6. 6. History of the Walter E. Fernald Development Center By Marie E. Daly The Fernald Development Center, located at 200 Trapelo Road, is the oldest institution that serves people with developmental disabilities in the Western Hemisphere. Founded by Samuel Gridley Howe as the Massachusetts School for the Feeble-Minded in 1848, the school was originally located in South Boston. Howe was an abolitionist and reformer, who also founded the Perkins Institute for the Blind. His wife, Julia Ward Howe, wrote The Battle Hymn of the Republic. Howe and the second superintendent, Edward Jarvis, had a primarily moral / religious mission, i.e. to make clean, productive, responsible citizens of high-functioning disabled youths. The education included classroom training, manual training at shoe repair, broom making, rag rug making, weaving, knitting and sewing and housekeeping, music therapy, dancing and athletics. But by the 1870s under Jarvis, the school came under increasing pressure to accommodate adults with more chronic disabilities who required custodial care, and consequently the school needed more space. In response to this pressure, the legislature appropriated in 1887 $25,000 for the purchase of land in Waltham. The first purchase was the 18-acre Bird estate, located off Waverley Oaks Road, and in 1888, construction began for the school campus in Waltham. Before the school moved to Waltham, this was farm land belonging primarily to the Bird, Baldwin, Lawrence and Warren families. Although the school did grow a number of crops here, it was never intended as a hospital farm. Instead, another institution in Templeton was established to grow food. Nevertheless, aerial photos show that much of the western part of the campus was either wetlands or under cultivation. Indeed, there once was a cow barn here large enough for 50 head of cattle, and a horse barn. Land purchases continued into the twentieth century, so that the institution eventually encompassed 180+ acres of land between Trapelo Road and Waverley Oaks Road. North Nurses’ Home ca 1905 From 1889, the institution grew in size from 142 residents, to 494 in 1911, to 1,330 in 1926, to 1,890 in 1945, to its peak of 2,600 residents in the 1960s. The third superintendent (1888 – 1924), Walter E. Fernald became an internationally renowned authority on mental retardation. Under his administration, the mission of the school changed to a more scientifically based pursuit. But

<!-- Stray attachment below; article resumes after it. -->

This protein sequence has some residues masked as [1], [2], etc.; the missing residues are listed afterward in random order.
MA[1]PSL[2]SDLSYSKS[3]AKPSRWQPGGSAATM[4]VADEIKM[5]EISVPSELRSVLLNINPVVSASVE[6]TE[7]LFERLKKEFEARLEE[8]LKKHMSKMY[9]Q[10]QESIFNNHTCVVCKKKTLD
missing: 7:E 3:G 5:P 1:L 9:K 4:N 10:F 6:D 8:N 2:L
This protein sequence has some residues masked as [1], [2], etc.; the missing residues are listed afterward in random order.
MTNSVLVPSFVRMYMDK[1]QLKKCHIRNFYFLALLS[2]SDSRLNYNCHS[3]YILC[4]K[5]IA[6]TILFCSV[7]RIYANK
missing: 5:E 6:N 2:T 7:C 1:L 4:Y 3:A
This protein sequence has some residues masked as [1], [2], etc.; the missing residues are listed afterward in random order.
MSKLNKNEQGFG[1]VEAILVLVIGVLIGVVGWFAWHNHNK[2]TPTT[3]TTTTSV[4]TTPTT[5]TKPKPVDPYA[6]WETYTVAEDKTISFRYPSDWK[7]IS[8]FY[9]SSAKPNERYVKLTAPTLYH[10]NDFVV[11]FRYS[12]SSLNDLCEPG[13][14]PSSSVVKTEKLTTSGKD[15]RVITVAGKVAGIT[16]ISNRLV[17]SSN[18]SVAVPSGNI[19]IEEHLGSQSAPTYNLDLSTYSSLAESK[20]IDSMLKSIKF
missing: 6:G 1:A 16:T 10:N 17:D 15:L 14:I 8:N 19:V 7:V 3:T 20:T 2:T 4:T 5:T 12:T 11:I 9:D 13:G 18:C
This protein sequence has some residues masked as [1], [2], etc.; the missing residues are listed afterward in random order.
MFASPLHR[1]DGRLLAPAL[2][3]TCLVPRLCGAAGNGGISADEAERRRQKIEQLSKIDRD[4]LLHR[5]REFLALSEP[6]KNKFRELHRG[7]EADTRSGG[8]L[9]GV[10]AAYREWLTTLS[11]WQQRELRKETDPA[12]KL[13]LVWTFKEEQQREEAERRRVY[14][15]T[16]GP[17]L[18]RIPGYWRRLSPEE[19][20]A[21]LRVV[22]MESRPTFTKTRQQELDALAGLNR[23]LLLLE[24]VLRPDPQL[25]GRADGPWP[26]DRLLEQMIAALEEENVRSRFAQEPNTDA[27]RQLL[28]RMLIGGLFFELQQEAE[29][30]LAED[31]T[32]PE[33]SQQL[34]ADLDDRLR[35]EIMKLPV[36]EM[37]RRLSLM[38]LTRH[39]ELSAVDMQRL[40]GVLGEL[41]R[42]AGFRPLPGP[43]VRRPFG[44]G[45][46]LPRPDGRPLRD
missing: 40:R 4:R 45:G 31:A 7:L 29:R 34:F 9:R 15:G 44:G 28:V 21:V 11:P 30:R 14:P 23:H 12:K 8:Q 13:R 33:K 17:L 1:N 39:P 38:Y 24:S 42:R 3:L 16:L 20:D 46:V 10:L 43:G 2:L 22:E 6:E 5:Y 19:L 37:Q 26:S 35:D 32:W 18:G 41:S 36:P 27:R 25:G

7. 7. History of the Walter E. Fernald Development Center page 2 underlying the early 20th century growth of the institution was the pseudoscience, eugenics, a misapplication of Darwinian principles and genetics. Its politically conservative adherents claimed that people of color, immigrants, Jews, southern Europeans, developmentally disabled people and the rural poor were “polluting the gene pool of society.” With widespread implementation of IQ testing, children who tested below normal were labeled as retarded, and in some cases taken from their families and institutionalized. Walter E. Fernald was on the board of the Eugenics Society, and had initially advocated the forced sterilization of people with developmental disabilities. He later renounced this idea, and instead promoted strictly enforced segregation into state-run institutions. The field of eugenics was deservedly discredited after World War II, when the world made the appalling discovery of the concentration camps – the Nazi’s ultimate application of eugenic ideas. In America, the eugenics-inspired segregation of disabled people caused the rapid growth of institutions all over the country, including the Fernald. In addition, people who did not have developmental disabilities were virtually incarcerated at the Fernald and institutions like it. These included people who tested below average on IQ tests (termed “morons”), children from broken or disordered, poor families, and orphans in state foster care. Walter E. Fernald’s mission of scientific investigation and the inclusion of poor, delinquent, orphaned and epileptic people in the institution continued under the next superintendent, Dr. Ransom Greene. With the increased population, and subsequent decreased per-capita funding, the school needed the free manual labor of the non- disabled inmates to help run the institution. At one point, Dr. Greene stated that he needed a mix of 30% “morons” to keep the school operating. So there were powerful financial incentives to keep the non-disabled incarcerated. Furthermore the inadequate state funding resulted in lower staff-to- inmate ratios, and some overwhelmed staff resorting to abuse to manage their charges. Recent reports have highlighted the abusive care of the residents in the 1940s and 1950s. In addition to being incarcerated, abused, poorly educated and malnourished, many of the Fernald residents were unwitting participants in medical experiments, such as the “Science Club” children who were fed radioactive isotopes with their oatmeal. While the doses were probably too small to harm the children, they had not given their consent, and had been given disproportionately large rewards for their participation. Consequently, these experiments violated the Nuremberg Code, ethical principles for medical experimentation established after the Nazi Holocaust. But the reports of the conditions of the 1950s do not reflect the current care. In 1972, parents, guardians and advocates for the disabled sued the Commonwealth in federal court. The judge ordered increased state funding, and better treatment of the disabled. As a result of federal court order, many residents were placed in community residential facilities, and the care of the remaining residents was vastly improved. A sprawling, one-storey cottage complex was built to provide more intimate and home-like residences for those who remained. By 1979, the number of residents had decreased to 1,161. The Fernald Center now houses 248 [in 2005] residents, the majority of whom are profoundly disabled. Most of the nineteenth century buildings were designed by one architect, William G. Preston, who advocated a cottage concept laid out, not in a “checkerboard” fashion, but rather dispersed amid a largely preserved landscape of rolling hills. Preston designed many of the buildings in a Queen Anne style with Romanesque or Craftsman overtones. The buildings have fieldstone foundations, red brick construction, sandstone trim, corbelled cornices, overhanging slate roofs and decorative brickwork. In the 1930s, another architect, Clarence P. Hoyt designed buildings in the colonial revival style common to state institutions of that era. Since the 1950s, construction at the institution has